I haven’t written on this thing for over a year, but ran across my old Kindle post a couple of minutes ago. That year was really different for me, still awesome, but really different. I haven’t fully been able to write down everything I’ve wanted to write down from my unbelievable experience at Camp Kindle this year, but thought it would be good to just post the thank you letter I wrote to all of my donors/supporters. Even if I never use this thing anymore, it’s nice to come across it once in awhile and get a feel for my thoughts and experiences. If you’re reading this, excuse the writing. It’s frazzled, emotional, and maybe disjointed (like everything else I’ve blogged about). But I hope the core of it inspires you to get out there and serve others. Serving others… that’s the secret to happiness folks, it really is.
DON’T WORRY! I’M NOT ASKING FOR MORE MONEY! I just wanted to give you all an update on how Camp Kindle went this past week. For those of you who donated, prayed, and/or sent positive vibes towards Kindle’s direction this past week, be confident that your resources were well spent. It’s only my second year as a counselor at Kindle, but never have I felt so strongly about this organization’s mission. It’s almost been a week since camp ended and I’m still trying to wrap my mind around the incredible stories heard and powerful lessons learned throughout the week.
I was a counselor for B6 (14 y/o boys… you could easily guess what they wanted to talk about all week lol). We did all the super fun camp things you would expect like 6am cannonballs into the pool, sunrise hikes, archery, etc. The kids took up a special project and became more knowledgeable about a new trade/hobby like survival, drama, writing, and ice cream making. On the surface, it was an awesome summer camp — like the ones we used to enjoy as kids. On a deeper level it was much more than that. Along with the fun stuff, they attended leadership workshops and sessions on HIV/AIDS. I knew it was my job to love these kids, but soon after the first few workshops, loving them didn’t feel like a job at all.
I asked one of my boys why he loved Camp Kindle so much. He told me that camp was awesome because it’s one of the few places where he feels free to be open… free to be his complete self. In middle school a friend oversaw a text he sent which revealed his HIV status. Word spread and he became the target of bullying. He lost his best friends because their parents wouldn’t let them hang out with him anymore — they feared that their kids could catch HIV by sharing a soda, touching, or breathing the same air (all false, btw. HIV can only be transmitted through sharing of needles, semen, vaginal fluids, breast milk, and blood). He received threats from a school gang and was forced to move. Now, he and his parents keep his status a secret. He’s uncomfortable talking about it at home and with his friends. His parents lie to their own friends about which camp he goes to every year so that they can’t link him to HIV. But camp? Camp is where he feels empowered. It’s where he is able to therapeutically talk about his day to day struggles and find peers who can relate. It’s where he has friends and role models who know about his status and love him regardless. Camp is much more than camp he says.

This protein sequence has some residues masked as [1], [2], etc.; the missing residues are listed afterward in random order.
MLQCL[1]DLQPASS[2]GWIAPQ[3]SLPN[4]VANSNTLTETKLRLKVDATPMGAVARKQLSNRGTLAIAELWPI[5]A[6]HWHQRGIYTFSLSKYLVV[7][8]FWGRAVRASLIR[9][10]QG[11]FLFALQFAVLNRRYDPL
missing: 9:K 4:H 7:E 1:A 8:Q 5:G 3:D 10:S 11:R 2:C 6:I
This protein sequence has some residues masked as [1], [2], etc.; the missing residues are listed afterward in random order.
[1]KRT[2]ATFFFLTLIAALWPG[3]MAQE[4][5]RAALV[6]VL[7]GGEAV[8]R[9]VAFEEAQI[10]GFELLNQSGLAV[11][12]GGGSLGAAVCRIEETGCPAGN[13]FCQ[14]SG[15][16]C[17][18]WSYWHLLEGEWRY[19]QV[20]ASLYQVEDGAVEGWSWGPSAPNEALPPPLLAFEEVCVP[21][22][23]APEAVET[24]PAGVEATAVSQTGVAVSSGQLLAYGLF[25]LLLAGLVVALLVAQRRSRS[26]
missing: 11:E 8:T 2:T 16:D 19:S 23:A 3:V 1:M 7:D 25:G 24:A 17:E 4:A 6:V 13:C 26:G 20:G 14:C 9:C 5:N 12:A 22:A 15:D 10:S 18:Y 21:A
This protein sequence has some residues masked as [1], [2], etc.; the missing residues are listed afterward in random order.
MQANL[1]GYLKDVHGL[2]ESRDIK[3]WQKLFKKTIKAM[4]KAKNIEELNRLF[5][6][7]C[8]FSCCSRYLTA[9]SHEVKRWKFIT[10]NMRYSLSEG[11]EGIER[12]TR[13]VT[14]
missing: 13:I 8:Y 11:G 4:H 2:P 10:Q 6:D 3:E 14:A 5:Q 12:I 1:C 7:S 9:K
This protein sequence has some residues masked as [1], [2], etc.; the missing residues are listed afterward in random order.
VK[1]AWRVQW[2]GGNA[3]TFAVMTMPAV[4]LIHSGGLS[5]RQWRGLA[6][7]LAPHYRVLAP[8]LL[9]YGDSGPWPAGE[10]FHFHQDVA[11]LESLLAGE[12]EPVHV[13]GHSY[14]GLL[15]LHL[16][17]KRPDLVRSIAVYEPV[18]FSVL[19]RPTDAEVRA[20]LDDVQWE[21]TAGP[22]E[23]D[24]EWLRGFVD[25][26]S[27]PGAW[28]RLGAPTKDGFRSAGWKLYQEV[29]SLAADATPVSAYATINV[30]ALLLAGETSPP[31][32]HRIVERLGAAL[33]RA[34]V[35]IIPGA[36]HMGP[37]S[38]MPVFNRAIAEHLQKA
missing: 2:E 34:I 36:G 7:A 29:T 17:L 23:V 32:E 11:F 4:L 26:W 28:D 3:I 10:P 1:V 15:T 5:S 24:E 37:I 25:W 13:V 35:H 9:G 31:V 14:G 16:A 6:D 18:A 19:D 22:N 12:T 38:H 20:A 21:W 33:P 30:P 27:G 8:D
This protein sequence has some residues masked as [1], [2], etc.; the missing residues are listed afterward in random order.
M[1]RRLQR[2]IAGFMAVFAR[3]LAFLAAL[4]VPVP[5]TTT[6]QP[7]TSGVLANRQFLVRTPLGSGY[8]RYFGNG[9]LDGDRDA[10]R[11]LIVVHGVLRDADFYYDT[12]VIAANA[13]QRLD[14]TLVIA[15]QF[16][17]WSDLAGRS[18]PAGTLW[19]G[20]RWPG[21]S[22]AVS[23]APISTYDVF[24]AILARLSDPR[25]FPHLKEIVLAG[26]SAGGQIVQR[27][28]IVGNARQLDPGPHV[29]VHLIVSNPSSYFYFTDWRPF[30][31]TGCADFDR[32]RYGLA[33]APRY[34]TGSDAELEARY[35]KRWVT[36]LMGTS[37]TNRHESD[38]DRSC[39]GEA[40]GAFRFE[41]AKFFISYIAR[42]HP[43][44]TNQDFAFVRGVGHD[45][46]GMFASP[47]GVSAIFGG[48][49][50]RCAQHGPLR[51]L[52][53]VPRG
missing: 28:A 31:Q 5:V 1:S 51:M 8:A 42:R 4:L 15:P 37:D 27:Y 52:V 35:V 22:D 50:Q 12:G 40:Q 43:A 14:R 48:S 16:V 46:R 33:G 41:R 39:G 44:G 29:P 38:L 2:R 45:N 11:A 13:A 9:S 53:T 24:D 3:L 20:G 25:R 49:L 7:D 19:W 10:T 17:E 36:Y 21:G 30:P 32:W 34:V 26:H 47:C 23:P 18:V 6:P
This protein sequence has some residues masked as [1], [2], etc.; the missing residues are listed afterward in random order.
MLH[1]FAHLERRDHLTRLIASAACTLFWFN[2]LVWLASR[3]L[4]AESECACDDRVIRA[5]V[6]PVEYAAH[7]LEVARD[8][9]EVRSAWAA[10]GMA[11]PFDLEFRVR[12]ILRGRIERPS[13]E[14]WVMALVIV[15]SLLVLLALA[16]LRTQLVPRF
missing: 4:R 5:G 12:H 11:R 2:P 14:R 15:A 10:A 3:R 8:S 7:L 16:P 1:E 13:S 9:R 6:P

His story is just one of the many unique stories shared at camp. At the end of the week, campers are encouraged to speak out and share their HIV story in a room filled with peers and staff. Kids got up one by one and shared their struggle with the side effects of their medications, their fear of losing their loved ones, the bullying they face, their depression, and what some of them have done to hurt themselves. There wasn’t a counselor in the room with dry eyes. We’ve loved these kids all week, I’m talkin swollen hearts for kids that are so great… so awesome. And while they face challenges, a lot of them remain positive and lead exemplary lives despite their situation (that boy I talked about earlier is a superstar pitcher with a wicked arm, listed on his school’s honor roll, and a natural born ladies’ man). We know why they’re special and can easily see their potential. Which is why it hurt so bad to hear the undeserved struggles they face on a regular basis.
If this is one of the highlights of their year, if this is where they feel safe, normal, healthy, and strong. If Kindle is where they find a loving family and feel free to be their complete self… the time and effort that we put into that week as staff was absolutely nothing. I’d do it again and again and again. I’d give more of myself even when I think there’s nothing left to give because they deserve it. They deserve all of what we had to offer and more. If you got through all of this banter, thanks. Lately I’ve found it to be so easy to get caught up in my own problems and the uncertainty of my future that I begin to lose sight of the needs and struggles of those around me. Completely shifting my energy and focusing it on someone other myself was incredibly refreshing. That last part is some wise piece that a fellow staffer gave me. So give, without primary motive of personal gain, give freely, and give often. This past week did wonders for my soul and did wonders for these inspiring kids. Thanks to everyone who’ve helped make it happen.
If Kindle’s mission has struck a cord in your heart and you are interested in finding ways to get involved feel free to contact me with questions regarding the program. They actually offer day camps, year round support, SPEAK OUT! Sessions, and other programs that help fight the stigma of HIV/AIDS. More info on the non-profit and ways to give can be found here